One particularly innovative option for reducing household energy consumption would be to give every home an energy monitoring device, such as a Kill-A-Watt. Alternatively, we could provide public libraries around the nation with these appliances to lend to any interested borrowers.

The Kill-A-Watt can be described as a simple device that plugs into a utility socket. You then connect any electrical item directly into the Kill-A-Watt and it provides a visual reading of the amount of electric power the equipment is consuming. Additionally, it can give you a reading of how much money that electrical power accounts for.

Most individuals have very little knowledge where they might be squandering electrical power. For example, individuals do not recognize if their particular electric equipment are wasting energy, and when they must turn them off at nighttime. They really do not know the price that refrigerators and freezers cost them, and might discover that they can replace their older power-inefficient models with newer products. These investments can sometimes payback with a few months resulting from a decreased electricity bill.

Additionally, the energy saving tips that individuals get from today's media are usually confusing or even misguided. As an example, the media has put a lot of interest on the topic of "vampire power" -- generally, this is the power used by home appliances every time they are in standby function. We are led to suppose that by unpulling our home appliances, televisions and also other electronic devices at night time, we can preserve hundreds of dollars on a yearly basis. Likewise, people are advised that smartphone equipment should not be kept plugged in after they have finished charging, considering that this also wastes electric power. These claims are correct in a few conditions, but they can be certainly inaccurate in a lot of circumstances. A newly purchased tv set, for example, may use less than 10 kilowatt-hours of electrical power in standby mode during the length of a year. Similarly, a more modern cell phone drains almost no electricity when plugged in but not charging. Each of these scenarios is going to be equal to approximately one or two dollars in electrical power costs over the year. This should not be a focus of our energy reduction campaigns.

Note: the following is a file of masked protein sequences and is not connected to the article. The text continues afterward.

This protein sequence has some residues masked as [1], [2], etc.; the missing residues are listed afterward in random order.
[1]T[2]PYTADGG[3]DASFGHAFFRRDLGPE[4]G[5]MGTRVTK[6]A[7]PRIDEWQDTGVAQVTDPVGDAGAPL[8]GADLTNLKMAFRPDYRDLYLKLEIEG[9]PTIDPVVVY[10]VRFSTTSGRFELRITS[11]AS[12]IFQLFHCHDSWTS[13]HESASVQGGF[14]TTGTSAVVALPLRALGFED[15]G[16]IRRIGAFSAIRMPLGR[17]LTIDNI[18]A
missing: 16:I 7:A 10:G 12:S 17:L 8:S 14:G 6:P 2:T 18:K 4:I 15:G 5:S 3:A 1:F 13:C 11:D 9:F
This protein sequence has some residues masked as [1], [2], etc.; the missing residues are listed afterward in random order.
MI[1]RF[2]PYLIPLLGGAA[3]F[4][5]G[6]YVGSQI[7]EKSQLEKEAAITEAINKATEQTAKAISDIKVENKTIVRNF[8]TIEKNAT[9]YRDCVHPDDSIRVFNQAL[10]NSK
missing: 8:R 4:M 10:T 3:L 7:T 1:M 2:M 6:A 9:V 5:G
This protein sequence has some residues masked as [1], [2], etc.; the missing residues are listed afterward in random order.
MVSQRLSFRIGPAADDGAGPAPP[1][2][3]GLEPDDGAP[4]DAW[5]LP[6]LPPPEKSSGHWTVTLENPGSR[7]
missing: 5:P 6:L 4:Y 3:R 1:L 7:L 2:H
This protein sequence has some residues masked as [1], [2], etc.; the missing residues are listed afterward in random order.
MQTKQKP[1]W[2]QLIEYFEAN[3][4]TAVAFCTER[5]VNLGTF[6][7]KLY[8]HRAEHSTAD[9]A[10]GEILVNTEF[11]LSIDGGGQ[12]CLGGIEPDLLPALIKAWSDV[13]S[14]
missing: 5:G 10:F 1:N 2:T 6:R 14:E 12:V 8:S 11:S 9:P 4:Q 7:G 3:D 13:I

A Kill-A-Watt can point to the areas you have an issue with almost any plug-in devices. You then take the suitable corrective actions, which will be unique for each household. It's only by using an electricity usage monitor, for example a Kill-A-Watt, that we can easily declare what exactly is recommended.

Usually, a household can try out a Kill-A-Watt for 2 or 3 days and then have a very good sense of what devices are consuming power conservatively and which ones are squandering energy. Since we only need these devices for a few days, it might be a smart public policy move to make these devices available for loan from public libraries. This way, people don't have to agonize over spending a few dollars on a new device, and we can all benefit from lower total energy consumption.

Using a Kill-A-Watt to determine your potential energy waste is one of the energy saving tips that you can use to reduce your electricity bill.